GSX Blog

Does Exchange 2013 kill third party monitoring applications?

Posted by Jean-Francois Piot on Fri, Oct 05, 2012

We’re just coming back from the Microsoft Exchange Conference (#IamMEC!) in Orlando and, as expected, most of the sessions dealt with Exchange 2013.

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As a Product Manager at GSX Solutions, I attended a session about Exchange 2013: "Managed Availability" because I was curious about what I could learn on this new functionality. How to say, the first 10 minutes completely fit my worst expectations! Fortunately sessions do not last more than 10 minutes and as we went along with these new Exchange features, the more I started to smile again. Yes, a third party tool for monitoring and reporting is more than ever necessary technology.

For the first 10 minutes, the power of marketing was just amazing! Microsoft claimed to have a full understanding of the concept of service monitoring thanks to their Office 365 experiences. As a result they now focus Exchange 2013 built monitoring capabilities on user experience rather than the system. 

3 main points were stressed at this session :

  • Manage availability:  User focus means that now Exchange 2013 includes integrated synthetic transactions exactly as the SCOM Management pack for Exchange 
  • Monitoring : Dependencies and correlations that drive the alert system have a lot in common with the SCOM Management pack. 
  • Auto Healing: Now Exchange 2013 services restart automatically in case of issues, without even notifying an Exchange administrator with an alert.

I was a bit surprised that SCOM and reporting were not really discussed at this session.

Attending this session was full of emotions! Fear, hope, joy…

It is a logical progression to include a system that directly checks and tests the servers performing synthetic transactions in the next version of Exchange.

Regarding the SCOM Management pack, it will now become a repository of alerts. A bit like how GSX Monitor & Analyzer uses it for the moment as we were convinced since day one that the complexity of the SCOM management pack was really not in line with what an Exchange administrator needs.

Are the built-in capabilities of Exchange 2013 killing our market?

I would say no for multiple reasons:

1/ Manage Availability is a black box.
People don’t see anything. Everything is done internally and automatically because it has been designed for administrators who only care about services delivered to the end users. There is no UI and nowhere to see what is happening apart from the event log. An administrator will not be able to easily see what’s going on in their environment.

2/ Any change or management of these features has to be made in PowerShell.
We know for sure that PowerShell is a big advance in Exchange administration. The problem is that PowerShell is very powerful and sometimes too complex for complicated tasks, automation and reporting.. Tools like GSX Monitor & Analyzer are based on PowerShell cmdlets and transform the knowledge collected into a simple UI that shows the architecture and allows changes with a click to modify the way the environment is monitored.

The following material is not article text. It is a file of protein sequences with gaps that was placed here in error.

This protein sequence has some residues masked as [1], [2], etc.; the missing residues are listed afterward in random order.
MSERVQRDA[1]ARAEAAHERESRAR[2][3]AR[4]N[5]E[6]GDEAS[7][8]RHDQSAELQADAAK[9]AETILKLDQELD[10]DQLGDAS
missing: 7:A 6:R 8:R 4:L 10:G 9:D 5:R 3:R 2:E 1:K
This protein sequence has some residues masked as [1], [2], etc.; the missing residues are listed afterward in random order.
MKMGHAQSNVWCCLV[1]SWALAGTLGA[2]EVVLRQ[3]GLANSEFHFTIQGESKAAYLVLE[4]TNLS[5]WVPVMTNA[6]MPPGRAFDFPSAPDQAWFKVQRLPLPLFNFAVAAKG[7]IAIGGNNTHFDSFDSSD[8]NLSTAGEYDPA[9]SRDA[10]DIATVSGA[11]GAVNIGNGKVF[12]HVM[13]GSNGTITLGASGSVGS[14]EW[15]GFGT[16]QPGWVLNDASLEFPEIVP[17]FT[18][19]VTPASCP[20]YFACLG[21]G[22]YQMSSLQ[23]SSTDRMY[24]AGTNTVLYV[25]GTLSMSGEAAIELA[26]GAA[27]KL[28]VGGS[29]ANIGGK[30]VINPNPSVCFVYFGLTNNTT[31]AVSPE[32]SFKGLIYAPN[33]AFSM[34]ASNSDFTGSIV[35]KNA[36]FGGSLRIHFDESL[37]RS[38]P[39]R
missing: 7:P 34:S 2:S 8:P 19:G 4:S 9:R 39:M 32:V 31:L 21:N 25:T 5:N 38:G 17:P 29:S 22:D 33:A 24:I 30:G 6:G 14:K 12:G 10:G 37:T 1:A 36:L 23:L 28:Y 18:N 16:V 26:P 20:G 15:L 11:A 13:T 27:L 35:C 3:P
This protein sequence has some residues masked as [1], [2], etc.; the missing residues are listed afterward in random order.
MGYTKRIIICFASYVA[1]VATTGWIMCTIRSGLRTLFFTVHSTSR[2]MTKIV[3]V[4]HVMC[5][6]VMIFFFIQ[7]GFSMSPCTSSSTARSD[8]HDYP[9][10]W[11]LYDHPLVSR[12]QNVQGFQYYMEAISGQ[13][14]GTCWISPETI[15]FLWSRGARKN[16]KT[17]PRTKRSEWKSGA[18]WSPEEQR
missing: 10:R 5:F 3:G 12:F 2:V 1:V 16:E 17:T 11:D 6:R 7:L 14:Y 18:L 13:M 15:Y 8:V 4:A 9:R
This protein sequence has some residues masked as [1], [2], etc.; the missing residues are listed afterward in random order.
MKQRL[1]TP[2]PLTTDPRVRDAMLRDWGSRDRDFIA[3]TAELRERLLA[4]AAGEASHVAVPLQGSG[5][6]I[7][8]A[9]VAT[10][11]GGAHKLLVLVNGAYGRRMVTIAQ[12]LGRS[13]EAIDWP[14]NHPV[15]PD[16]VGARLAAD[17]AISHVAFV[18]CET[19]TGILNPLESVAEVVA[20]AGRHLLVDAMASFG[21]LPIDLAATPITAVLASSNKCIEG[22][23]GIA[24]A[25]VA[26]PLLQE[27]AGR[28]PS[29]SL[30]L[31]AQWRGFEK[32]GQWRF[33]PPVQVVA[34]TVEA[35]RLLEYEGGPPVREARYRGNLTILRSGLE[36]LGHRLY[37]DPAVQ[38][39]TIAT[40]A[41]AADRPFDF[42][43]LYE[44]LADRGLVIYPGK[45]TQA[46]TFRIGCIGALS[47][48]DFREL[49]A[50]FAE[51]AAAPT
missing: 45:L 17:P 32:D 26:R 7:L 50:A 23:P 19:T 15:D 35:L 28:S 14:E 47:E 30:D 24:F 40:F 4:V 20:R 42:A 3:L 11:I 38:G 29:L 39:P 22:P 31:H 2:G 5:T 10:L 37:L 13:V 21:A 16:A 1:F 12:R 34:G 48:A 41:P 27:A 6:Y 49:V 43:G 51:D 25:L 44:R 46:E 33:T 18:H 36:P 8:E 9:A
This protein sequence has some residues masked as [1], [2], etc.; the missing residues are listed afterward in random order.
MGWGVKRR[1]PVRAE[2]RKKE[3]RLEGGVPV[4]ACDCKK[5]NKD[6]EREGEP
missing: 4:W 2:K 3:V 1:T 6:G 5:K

3/ Auto-healing feature will make happy and…unhappy administrators.
As Exchange 2013 Managed Availability is a black box, administrator swill not know if a CAS, a Mailbox or any other services components restart constantly. They’ll be notified if a problem becomes serious and a failover occurs. So how they see that a particular Client Access Sserver experiences serious problems with performance or availability when services automatically restart without any notification?
GSX Monitor & Analyzer focuses alerts on user scenarios and performance counters that prevent any user impact and allows administrators to have a complete view of the performance of an individual “server” (CAS, Mailbox in Exchange 2013) and services.


4/ New tests
Exchange 2013 allows third party tools to include more tests and to take advantage of its built-in capabilities. Moreover, the lack of UI regarding Managed Availability, the tests, auto-healing, etc… allows us to provide more value to our customers.
The new PowerShell cmdlets will allow us to design new tests and new performance counters that bring together valuable metrics for resolution.


5/ Reporting
There is no reporting feature in Exchange 2013. No historical data regarding the availability of the servers, the roles, the users, etc.
Of course, doing forecasting and sizing is important yet not available natively. Administrators will still have the possibility to use report builder…
Again, GSX Monitor & Analyzer captures the important statistics in terms of availability and usage of the platform to provide out of the box pre-configured reporting, automatic reports, forecasting and sizing help into a web interface fully customizable.
The comparison of servers performance, comparison of the availability, the usage of the components of the platform, comparison of the usage of each department of your messaging infrastructure will still remain some of the leading features of GSX Monitor & Analyzer.


6/ Multiplatform
Microsoft’s strategy is to integrate Exchange, SharePoint and Lync to as a single office suite. Hence, the ability to manage these at the same time, from a single interface and without any agent installed on the server the performance of these environments (and also BlackBerry, active Directory, URLs, etc.) becomes much more critical.

At GSX, we think that messaging and collaboration are the two faces of a coin. Providing a decent understanding of the health of each environment as well as easy and powerful reporting capabilities for these multiple platforms will still be our Mo-jo.

Find out why more than 6 million mailboxes are monitored by GSX Solutions!

Tags: Microsoft Exchange, GSX Monitor, Exchange 2013, MEC, SCOM, Exchange Community